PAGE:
Mother Galapagos sea lions have a close bond with their pups. Mothers attend to their pups continuously for 6 to 7 days after birth, after which they feed in the sea, returning at night to continue feeding their young. Mother and pups recognize each other by their unique scent and vocal calls (Halpin et al., 2009). Female sea lions nurse only one pup at a time, until they give birth to the next pup. Some females allow both her yearling and pup to nurse simultaneously. If the female does not bare another pup, then the first can nurse for up to three years (Trillmich, 1981). (Halpin, et al., 2009; Trillmich, 1981)

  • Parental Investment
  • female parental care
  • pre-hatching/birth
    • provisioning
      • female
    • protecting
      • female
  • pre-weaning/fledging
    • provisioning
      • female
    • protecting
      • female
  • pre-independence
    • provisioning
      • female
    • protecting
      • female


Galapagos sea lions are estimated to live 15 to 24 years in the wild and 20 years on average (Aurioles and Trillmich, 2008)

  • Typical lifespan
    Status: wild
    15 to 24 years
  • Average lifespan
    Status: wild
    20 years


Galapagos sea lions are sexually dimorphic, and tend to live among social groups of approximately 30 individuals (Wolf et al., 2005; "Galapagos Sea Lion," 2006), which consist of mature females, their young, and one dominant male. Dominant bulls are very territorial, and when an intruder is sighted, the bull takes immediate action. He patrols back and forth in the water for most of the day, aggressively barking to declare his territory (Orr, 1967). Males tend to hold their territory from 10 days to 3 months before being displaced by another male. Bulls not dominating a colony gather in bachelor colonies ("Galapagos Sea Lion," 2006). (Orr, 1967; Wolf, et al., 2005)

Galapagos sea lions become active at the first sign of light, when the dominant bull first enters the water to feed followed by the rest of the group. The majority of their time in spent the water looking for food, and they frequently enter the water thrughout the day. They rarely travel beyond 16 km from the shore and, under threat of predators, they will flee from the water as quick as possible and find safety on shore (Barlow, 1974). The rest of the group's time is spent on the beach, where they care for the young and, during the breeding season, copulate. Males also enter the water to swim to a different area in search of new mates. Galapagos sea lions tend to sleep throughout the night on higher beaches. Members of the group, especially the bull, may sleep apart from each other. (Barlow, 1974; Orr, 1967; Wolf, et al., 2005)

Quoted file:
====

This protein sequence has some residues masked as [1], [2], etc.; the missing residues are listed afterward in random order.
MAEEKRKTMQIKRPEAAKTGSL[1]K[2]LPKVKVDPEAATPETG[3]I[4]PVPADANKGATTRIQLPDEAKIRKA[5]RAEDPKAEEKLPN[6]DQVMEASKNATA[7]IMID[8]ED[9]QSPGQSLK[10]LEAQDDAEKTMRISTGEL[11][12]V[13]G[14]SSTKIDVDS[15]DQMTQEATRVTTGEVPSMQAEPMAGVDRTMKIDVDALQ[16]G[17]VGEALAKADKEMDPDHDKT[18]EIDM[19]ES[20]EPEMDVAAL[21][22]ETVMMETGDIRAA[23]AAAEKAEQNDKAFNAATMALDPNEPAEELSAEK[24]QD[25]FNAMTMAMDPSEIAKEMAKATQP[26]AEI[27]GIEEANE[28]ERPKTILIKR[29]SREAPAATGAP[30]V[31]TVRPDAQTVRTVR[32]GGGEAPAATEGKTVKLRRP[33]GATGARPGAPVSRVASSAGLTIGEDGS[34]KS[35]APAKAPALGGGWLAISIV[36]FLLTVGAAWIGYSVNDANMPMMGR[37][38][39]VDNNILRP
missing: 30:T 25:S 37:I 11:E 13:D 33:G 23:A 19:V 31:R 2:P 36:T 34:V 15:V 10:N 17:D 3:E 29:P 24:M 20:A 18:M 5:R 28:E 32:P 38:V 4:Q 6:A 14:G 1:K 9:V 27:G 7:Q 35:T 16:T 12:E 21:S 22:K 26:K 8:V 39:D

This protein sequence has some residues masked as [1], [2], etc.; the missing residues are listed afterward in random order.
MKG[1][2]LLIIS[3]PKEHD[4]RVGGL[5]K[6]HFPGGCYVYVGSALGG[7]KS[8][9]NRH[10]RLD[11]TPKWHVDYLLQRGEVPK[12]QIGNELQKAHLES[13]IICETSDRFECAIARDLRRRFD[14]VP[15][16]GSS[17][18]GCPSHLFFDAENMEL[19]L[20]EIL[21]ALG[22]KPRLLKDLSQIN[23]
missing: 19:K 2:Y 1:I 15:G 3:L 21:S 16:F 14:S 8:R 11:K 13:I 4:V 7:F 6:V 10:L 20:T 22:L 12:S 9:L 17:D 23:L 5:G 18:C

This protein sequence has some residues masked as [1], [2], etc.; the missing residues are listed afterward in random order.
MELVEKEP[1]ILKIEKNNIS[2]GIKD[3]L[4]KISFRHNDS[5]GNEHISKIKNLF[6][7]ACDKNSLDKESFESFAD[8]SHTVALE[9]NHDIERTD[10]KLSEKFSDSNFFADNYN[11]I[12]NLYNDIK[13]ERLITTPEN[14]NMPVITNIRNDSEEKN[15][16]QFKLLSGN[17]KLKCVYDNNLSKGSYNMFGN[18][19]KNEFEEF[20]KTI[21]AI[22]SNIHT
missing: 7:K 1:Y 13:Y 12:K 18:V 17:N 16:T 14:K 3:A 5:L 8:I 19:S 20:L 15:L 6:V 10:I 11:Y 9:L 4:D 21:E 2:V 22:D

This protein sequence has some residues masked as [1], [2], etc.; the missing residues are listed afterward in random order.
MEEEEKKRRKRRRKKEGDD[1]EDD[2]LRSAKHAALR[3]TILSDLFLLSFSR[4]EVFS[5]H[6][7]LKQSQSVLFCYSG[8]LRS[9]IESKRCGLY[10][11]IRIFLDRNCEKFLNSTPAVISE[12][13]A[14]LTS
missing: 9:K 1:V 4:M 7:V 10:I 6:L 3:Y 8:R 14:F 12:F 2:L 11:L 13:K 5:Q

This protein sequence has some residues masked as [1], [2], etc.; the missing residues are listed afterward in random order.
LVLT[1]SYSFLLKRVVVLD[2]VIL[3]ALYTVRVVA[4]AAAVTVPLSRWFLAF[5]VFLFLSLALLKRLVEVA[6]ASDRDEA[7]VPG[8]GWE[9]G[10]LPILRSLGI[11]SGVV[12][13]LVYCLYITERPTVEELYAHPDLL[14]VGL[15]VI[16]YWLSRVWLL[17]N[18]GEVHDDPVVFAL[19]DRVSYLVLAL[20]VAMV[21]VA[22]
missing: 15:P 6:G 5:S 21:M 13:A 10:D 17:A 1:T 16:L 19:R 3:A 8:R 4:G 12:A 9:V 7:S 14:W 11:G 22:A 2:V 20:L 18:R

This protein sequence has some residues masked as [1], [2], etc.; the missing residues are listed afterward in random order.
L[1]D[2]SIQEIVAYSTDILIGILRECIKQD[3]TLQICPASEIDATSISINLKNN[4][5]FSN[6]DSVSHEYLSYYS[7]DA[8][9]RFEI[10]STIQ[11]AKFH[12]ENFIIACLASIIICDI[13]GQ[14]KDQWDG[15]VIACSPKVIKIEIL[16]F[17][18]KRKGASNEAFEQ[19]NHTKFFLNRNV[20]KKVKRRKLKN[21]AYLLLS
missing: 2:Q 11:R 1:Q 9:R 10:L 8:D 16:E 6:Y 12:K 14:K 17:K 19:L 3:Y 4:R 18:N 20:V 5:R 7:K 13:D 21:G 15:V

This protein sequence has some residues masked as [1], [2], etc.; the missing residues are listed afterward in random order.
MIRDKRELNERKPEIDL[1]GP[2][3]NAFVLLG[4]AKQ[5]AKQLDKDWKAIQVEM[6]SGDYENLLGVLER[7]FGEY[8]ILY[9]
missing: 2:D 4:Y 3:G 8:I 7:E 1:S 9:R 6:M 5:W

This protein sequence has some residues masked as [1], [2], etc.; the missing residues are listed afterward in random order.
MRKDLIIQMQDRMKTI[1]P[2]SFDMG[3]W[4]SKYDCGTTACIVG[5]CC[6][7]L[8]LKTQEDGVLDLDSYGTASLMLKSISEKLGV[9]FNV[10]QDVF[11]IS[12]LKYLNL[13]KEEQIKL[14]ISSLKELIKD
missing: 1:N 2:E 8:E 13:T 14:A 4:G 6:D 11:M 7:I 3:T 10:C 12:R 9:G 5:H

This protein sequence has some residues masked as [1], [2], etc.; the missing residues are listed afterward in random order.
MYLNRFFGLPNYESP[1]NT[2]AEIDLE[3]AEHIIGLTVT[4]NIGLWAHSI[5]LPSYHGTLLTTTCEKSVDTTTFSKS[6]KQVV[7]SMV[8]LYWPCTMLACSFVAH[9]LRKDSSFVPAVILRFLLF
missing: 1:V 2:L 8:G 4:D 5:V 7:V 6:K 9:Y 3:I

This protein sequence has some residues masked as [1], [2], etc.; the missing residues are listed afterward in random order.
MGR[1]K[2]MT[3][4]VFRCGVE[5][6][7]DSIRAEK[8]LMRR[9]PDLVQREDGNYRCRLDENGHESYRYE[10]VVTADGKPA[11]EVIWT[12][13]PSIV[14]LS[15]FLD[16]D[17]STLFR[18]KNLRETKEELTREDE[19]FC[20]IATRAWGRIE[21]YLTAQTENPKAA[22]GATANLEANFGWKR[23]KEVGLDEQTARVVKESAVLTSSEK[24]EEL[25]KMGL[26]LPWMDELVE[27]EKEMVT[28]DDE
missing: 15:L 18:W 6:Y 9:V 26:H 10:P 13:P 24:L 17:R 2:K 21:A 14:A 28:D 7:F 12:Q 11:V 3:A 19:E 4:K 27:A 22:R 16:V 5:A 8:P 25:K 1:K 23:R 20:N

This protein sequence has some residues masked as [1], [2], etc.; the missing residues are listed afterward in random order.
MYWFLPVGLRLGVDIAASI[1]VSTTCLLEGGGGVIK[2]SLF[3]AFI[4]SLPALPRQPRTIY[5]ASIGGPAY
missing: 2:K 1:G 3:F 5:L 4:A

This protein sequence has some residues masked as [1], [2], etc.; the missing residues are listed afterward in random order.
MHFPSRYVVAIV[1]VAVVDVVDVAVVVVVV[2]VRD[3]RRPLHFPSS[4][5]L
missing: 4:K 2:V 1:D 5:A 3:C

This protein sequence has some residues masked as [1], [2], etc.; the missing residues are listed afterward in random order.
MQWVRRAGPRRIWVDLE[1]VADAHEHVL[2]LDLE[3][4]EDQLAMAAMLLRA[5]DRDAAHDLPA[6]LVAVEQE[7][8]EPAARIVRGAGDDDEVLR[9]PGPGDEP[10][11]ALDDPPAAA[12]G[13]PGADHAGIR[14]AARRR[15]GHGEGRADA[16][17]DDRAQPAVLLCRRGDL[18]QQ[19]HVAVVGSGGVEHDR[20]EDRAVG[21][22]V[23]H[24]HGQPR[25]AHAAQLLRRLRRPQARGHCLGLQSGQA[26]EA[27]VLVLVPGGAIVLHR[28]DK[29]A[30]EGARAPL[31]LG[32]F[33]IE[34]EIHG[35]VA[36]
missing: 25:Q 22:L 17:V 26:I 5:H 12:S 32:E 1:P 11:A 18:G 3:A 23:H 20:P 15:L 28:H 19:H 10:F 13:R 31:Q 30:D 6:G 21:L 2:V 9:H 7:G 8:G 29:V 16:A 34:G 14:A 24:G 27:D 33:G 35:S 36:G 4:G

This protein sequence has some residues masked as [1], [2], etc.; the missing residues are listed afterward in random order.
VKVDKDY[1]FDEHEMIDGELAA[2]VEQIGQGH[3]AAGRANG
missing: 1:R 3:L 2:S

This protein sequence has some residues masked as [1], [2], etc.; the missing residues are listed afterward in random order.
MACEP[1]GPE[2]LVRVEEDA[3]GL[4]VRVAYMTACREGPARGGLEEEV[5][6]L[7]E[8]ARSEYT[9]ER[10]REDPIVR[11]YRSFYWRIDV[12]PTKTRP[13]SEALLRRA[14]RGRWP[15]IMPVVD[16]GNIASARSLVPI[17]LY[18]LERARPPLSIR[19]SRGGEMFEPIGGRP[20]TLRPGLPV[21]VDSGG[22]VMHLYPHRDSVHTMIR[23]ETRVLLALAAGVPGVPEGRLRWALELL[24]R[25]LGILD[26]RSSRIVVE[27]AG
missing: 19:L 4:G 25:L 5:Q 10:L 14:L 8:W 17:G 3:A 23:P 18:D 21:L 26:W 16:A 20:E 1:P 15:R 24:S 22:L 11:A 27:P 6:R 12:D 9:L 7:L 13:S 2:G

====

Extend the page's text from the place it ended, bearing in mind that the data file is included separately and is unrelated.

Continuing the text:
Home Range

Little information is available regarding the home range of Galapagos sea lions.

Communication and Perception

Dominant male Galapagos sea lions patrol their territory, warding off intruders, often with a bark. Dominant bulls also touch the muzzle of females of interest (Orr, 1967). Mother and pups recognize each other by their unique scent and vocal calls (Halpin et al., 2009). (Halpin, et al., 2009; Orr, 1967)

Food Habits

Galapagos sea lions usually forage at shallow depths for fish, squid, octopus, and crustaceans. They have been observed smashing octopus on the water's surface, allowing for easier consumption. During El Niño of the 1980s, their primary diet consisted of sardines and myctophids, or lanternfish. ("Galapagos Sea Lion", 2006; Dellinger and Trillmich, 1999)

  • Animal Foods
  • fish
  • mollusks


When in danger, Galapagos sea lions flee from the water, seeking safety on on shore (Barlow, 1974). Sea lion pups risk predation from feral, wild dogs, which are capable of transmitting diseases to the sea lion population. Killer whales and sharks prey on sea lions; those sea lions that escape are often left with with scars and other injuries (Halpin et al., 2009). (Barlow, 1974; Halpin, et al., 2009)

Ecosystem Roles

Galapagos sea lions are mutualists with lava lizards on Barrington Island. These lizards are attracted to the flies around the sea lions, and the lava lizards are often found resting on or around Galapagos sea lions. Galapagos sea lions also transport nautical nutrients into the terrestrial ecosystem, moving nutrients in high concentrations to shoreline flora at low elevations (Fariña et al., 2003). Additionally, young Galapagos sea lion can catch disease from ferrel dogs, which also prey on young sea lions. (Fariña, et al., 2003; Orr, 1967)

  • Ecosystem Impact
  • creates habitat
Mutualist Species

Economic Importance for Humans: Positive

Galapagos sea lions may draw in tourists as they are endemic to the Galapagos islands (Aurioles and Trillmich, 2008). (Aurioles and Trillmich, 2008)

Economic Importance for Humans: Negative